Open Season, the second album from the Brighton-based British Sea Power, released on 4 April 2005, showcased a more accessible, mainstream sound, eventually reaching #13 on the UK album charts. Mapping a course between Echo and the Bunnymen and the Strokes, the follow up to The Decline of British Sea Power has grace and gusto by the earful, and takes the most melodic aspects of the first and refines them into a listening experience of enduring reward. Two singles were picked from it: "It Ended on an Oily Stage" (UK #18) and "Please Stand Up" (UK #34). (If the CD is rewound 2:31 before the first track, an organ version of the song "How Will I Ever Find My Way Home?" is found.)
January 18 street date. This is the band’s fourth album proper, following the Mercury-nominated "Do You Like Rock Music?" in 2008 and the "Man Of Aran" soundtrack in 2009. With its title, "Valhalla Dancehall" invokes a wild-eyed internationalism, alluding to both the Norse mythos and Jamaican discos - to the Viking heaven and Caribbean goodtimes. BSP are maybe unlikely to be taking up residence in downtown Kingston, but the album title and the music it comes with are antidotes to limited horizons and parochial mindsets. The album was co-produced by BSP and Graham Sutton, who the band worked with on "Do You Like Rock Music?" and the "Man Of Aran" OST. BSP can been seen talking about the new album at britishseapower.co.uk. "Valhalla Dancehall" is a record that moves from concise electronic pop to nine-minute solemnity to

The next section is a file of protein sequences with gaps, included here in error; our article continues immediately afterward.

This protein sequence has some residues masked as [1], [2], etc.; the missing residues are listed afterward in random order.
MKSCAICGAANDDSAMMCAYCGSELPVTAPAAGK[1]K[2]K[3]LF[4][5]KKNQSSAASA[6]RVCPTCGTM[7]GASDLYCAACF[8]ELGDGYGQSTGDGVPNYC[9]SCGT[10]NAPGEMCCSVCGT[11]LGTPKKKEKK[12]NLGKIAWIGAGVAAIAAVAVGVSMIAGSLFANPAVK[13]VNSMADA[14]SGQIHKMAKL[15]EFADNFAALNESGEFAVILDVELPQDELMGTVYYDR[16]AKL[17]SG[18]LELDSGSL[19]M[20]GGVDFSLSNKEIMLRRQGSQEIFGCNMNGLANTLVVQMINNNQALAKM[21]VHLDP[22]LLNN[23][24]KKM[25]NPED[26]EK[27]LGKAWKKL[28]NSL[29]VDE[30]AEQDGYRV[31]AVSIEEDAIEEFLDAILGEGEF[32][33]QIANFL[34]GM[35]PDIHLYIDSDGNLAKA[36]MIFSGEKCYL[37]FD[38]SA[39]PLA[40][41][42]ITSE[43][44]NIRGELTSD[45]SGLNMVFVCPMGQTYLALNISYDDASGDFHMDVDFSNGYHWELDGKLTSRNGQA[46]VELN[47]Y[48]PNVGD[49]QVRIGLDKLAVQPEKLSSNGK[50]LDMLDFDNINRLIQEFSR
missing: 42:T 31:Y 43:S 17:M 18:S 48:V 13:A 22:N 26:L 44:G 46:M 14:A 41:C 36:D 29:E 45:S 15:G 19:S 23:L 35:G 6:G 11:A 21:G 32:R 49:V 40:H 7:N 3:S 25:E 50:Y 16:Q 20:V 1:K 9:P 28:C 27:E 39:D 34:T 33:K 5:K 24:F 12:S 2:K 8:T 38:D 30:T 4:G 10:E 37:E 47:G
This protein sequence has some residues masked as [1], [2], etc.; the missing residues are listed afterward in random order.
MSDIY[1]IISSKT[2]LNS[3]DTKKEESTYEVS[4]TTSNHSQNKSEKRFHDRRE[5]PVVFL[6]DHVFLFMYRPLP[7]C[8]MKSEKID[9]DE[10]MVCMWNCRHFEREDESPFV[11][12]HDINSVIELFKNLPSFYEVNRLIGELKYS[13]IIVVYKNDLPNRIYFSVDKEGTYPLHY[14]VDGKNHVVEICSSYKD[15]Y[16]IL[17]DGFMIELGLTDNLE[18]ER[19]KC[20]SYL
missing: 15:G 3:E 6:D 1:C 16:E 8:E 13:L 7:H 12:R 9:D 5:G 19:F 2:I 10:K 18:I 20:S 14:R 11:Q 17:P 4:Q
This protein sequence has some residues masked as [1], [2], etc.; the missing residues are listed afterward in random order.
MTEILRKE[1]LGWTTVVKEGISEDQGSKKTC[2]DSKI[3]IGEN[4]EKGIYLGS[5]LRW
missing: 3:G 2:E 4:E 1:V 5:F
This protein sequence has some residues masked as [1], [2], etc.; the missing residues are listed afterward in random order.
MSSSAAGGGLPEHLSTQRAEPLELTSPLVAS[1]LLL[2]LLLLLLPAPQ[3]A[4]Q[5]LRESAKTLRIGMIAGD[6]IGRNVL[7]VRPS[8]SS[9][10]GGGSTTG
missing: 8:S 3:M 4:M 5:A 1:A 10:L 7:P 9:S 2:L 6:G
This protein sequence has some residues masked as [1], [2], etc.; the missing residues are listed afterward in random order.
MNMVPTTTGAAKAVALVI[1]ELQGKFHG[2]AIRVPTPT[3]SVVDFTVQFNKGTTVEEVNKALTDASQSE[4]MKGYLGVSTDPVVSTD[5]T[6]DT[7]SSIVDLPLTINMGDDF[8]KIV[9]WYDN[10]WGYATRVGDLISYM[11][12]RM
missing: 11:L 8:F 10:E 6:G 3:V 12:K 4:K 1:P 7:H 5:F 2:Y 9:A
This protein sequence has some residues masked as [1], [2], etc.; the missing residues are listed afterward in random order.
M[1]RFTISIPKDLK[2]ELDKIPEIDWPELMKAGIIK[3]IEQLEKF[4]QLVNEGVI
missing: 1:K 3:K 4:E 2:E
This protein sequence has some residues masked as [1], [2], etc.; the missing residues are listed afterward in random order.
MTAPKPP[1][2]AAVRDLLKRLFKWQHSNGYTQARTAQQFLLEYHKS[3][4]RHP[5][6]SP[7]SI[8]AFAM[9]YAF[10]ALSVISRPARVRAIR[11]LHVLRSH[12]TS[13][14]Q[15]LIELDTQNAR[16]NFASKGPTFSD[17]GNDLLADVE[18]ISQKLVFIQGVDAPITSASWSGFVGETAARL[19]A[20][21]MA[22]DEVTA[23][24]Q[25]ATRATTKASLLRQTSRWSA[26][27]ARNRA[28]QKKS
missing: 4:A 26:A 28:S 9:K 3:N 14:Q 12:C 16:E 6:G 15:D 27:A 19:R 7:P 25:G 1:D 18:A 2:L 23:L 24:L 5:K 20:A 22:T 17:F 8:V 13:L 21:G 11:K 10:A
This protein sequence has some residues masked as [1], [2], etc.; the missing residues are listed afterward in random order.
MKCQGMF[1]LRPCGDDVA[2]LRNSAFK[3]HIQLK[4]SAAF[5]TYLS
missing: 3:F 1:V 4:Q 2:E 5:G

swaggering thug-glam. Lyrical subject matter includes local libraries, indigenous societies, the Dame Vera Lynn Celebrity Clay Pigeon Shoot and the party to which everyone is invited. "Valhalla Dancehall" is a record that suggests BSP’s cupboard remains full of medieval armoured gloves. Again a gauntlet is thrown down.
April 2 street date. Rough Trade are excited to announce that British Sea Power’s new, album ‘Machineries Of Joy’. The album, their fifth studio album following 2010's 'Valhalla Dancehall', was written in the Berwyn mountains in north Wales and recorded in Brighton with Dan Smith and mixed by Ken Thomas (David Bowie, Sigur Ros). "We’d like to think the album is warm and restorative," says singer Yan. "Various things are touched on in the words - Franciscan monks, ketamine, French female bodybuilders turned erotic movie stars. The world often seems a mad, hysterical place at the moment. You can’t really be oblivious to that, but we’d like the record to be an antidote - a nice game of cards in pleasant company.' "Remember Me", the lead single from their debut The Decline of British Sea Power, was recently voted a heat-seaking number nine on a BBC 6 Music poll of the Top 100 Greatest Hits. BSP recently provided the stirring soundtrack to director Penny Woolcock's mesmeric and uplifting film, "From the Sea to the Land Beyond", consisting of clips of the British seaside and coast taken from the BFI
National Film Archive.